In the United States over 100,000 children in foster care need permanent families. Their most earnest Christmas wish is to receive a family who wants to welcome them into their hearts and homes and love them for a lifetime. There is no good reason that a child should have to languish alone, without the support of a loving, safe, permanent family. It is a tragedy beyond measure. We can and should do better by these children.
Love, sadly is not enough to heal their wounds, remediate their trauma and rebuild their ability to trust. Along with a willingness to love, the potential parents they dream about must have adequate preparation that provides them with the skills, understanding and commitment which will ensure that they have the stamina and capability to be the parents these children so desperately need and deserve.
To bridge these children across the divide of their grief, trauma and neglect requires more than good intentions. Through no fault of their own, these children have suffered great loss. That is their reality. Their truth. Their prospective adoptive families will need to be able to handle their truth, validate their emotions and walk with them as they journey to healing and regain their ability to trust. And love.
The journey will not unfold as a fairy tale. Rather it will reveal itself as a hero’s journey for both child and parent. This will take emotional, spiritual and psychic strength beyond measure—enough to sustain parent and child through the rocky shoals of the healing process. Prospective adoptive parents must be able to kick fairy tale expectations to the curb and deal with reality. This is the kinder, healthier and harder approach.
Happy, healthy families can emerge from this crucible as long as people pair their best intentions with the best Adoption-attuned* knowledge and understanding of the needs of children who fell into foster care. The deterioration of a family is neither pretty nor kind. It leaves scars, memories, self-sabotaging coping skills which—given the circumstances—they may be reluctant to release. Success will be hard won. Like all of life’s most valuable things, it will absolutely be worth the effort.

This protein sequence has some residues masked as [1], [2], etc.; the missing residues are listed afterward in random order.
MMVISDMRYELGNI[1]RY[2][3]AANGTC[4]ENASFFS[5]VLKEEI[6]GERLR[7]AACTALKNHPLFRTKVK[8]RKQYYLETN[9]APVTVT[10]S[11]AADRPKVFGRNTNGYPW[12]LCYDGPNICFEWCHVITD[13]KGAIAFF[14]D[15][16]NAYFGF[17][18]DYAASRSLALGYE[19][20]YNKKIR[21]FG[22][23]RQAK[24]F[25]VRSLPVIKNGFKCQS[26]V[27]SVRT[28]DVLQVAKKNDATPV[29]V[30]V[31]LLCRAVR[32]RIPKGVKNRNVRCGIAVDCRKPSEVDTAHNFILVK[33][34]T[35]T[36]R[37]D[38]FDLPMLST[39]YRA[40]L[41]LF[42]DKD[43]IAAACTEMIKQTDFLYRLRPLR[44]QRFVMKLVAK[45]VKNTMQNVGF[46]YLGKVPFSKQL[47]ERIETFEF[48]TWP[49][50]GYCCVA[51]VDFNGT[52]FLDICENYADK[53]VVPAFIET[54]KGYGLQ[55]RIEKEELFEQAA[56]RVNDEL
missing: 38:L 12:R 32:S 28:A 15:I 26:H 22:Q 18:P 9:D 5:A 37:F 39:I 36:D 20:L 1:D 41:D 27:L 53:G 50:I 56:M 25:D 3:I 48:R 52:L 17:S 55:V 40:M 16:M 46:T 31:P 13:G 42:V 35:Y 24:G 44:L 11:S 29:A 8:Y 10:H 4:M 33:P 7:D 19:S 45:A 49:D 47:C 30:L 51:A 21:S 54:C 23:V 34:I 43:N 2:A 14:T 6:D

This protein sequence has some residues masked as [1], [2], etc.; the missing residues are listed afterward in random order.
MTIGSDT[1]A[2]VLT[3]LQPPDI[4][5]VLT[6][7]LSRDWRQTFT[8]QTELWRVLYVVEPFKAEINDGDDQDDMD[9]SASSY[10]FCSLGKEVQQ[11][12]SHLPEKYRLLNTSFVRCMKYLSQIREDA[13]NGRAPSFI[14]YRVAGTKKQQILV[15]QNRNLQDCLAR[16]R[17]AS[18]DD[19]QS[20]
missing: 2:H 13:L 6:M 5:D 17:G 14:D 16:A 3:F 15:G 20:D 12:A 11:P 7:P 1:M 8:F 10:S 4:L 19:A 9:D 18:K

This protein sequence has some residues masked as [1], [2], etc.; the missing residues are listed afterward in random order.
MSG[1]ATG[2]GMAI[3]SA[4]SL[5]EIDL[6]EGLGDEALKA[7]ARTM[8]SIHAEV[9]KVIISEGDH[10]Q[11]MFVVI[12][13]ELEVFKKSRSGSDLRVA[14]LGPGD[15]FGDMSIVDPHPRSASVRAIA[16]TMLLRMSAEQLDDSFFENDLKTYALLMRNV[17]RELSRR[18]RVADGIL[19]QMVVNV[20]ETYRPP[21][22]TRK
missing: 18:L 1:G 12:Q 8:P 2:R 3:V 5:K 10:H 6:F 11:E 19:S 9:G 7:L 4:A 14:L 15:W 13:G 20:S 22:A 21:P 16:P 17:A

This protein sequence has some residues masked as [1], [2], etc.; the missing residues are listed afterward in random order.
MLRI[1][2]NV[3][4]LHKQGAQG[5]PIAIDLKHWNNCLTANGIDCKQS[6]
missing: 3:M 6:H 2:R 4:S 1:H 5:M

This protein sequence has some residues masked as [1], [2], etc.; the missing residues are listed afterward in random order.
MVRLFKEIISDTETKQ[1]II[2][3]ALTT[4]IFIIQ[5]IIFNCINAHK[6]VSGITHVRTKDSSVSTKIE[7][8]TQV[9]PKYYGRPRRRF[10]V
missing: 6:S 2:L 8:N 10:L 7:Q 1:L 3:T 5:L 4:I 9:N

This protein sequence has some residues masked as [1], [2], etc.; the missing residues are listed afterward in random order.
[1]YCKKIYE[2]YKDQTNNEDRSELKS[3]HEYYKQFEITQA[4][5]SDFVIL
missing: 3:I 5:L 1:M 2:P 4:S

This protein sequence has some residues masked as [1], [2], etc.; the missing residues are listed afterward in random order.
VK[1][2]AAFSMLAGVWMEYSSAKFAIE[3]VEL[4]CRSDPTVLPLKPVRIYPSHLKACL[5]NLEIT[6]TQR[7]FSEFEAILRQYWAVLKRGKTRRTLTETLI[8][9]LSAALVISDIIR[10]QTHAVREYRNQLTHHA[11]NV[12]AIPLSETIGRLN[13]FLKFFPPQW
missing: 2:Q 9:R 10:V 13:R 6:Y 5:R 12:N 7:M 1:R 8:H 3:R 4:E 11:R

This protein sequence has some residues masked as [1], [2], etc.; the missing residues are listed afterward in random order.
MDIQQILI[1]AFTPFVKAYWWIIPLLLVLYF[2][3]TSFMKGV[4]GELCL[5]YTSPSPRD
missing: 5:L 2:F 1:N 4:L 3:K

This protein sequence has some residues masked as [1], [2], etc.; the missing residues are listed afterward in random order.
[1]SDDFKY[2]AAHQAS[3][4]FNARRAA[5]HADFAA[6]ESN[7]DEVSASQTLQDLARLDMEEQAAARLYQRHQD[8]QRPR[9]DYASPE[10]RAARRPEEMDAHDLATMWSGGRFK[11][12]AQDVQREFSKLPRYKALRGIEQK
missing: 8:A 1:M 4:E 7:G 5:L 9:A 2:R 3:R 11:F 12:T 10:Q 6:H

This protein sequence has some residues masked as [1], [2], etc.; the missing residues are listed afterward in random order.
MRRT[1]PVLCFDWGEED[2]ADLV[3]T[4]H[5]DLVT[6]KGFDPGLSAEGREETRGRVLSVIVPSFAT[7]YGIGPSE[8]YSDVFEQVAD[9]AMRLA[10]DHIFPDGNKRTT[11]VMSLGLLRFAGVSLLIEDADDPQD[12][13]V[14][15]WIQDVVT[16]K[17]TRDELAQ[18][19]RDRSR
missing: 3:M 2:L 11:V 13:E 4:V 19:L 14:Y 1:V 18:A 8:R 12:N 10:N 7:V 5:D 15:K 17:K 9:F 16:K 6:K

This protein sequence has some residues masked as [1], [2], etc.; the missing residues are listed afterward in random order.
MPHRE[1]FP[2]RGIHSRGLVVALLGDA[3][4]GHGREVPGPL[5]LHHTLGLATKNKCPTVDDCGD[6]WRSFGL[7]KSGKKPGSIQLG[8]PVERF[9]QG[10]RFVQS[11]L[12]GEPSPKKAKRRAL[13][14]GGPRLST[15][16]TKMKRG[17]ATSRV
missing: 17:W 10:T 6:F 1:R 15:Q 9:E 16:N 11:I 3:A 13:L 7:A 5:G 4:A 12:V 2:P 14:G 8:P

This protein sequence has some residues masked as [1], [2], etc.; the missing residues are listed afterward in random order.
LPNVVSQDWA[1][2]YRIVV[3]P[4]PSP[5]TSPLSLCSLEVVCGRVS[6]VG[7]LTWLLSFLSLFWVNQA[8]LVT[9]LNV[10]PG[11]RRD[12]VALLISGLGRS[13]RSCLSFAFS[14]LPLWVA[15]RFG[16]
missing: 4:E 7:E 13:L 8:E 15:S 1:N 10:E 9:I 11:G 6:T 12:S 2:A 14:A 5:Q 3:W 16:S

Sally Ankerfelt, one of GIFT Family Services coaches had the opportunity to interview two young women who were adopted after being placed in foster care. (Click here to listen to the podcast.) These young ladies have pioneered a movement to help the next generation of foster kids. They’ve organized others like themselves, along with interested professionals to create Partnerships for Permanence* which is “an organization for former foster youth and adoptees coming together to raise awareness and actively work to improve the child welfare system."
While their own personal experiences may have been imperfect, they have taken this experience and channeled it into a desire to help others. By sharing their personal insights about what helped and what failed them, they can improve the experience for children currently in the foster care system.
Their mission demands courage, resilience and commitment. They could have chosen to be bitter and resentful; instead, they have become committed and hopeful that they can repurpose their suffering to ensure a better experience for foster youth.
Please take the time to listen to their interview. Listen. Learn. Act. Then ask yourself, how has their story inspired you to adjust how you handle things within your family?
*Partnerships for Permanence is an affiliate of GIFT Family Services. They can work with families using the services of our coaches.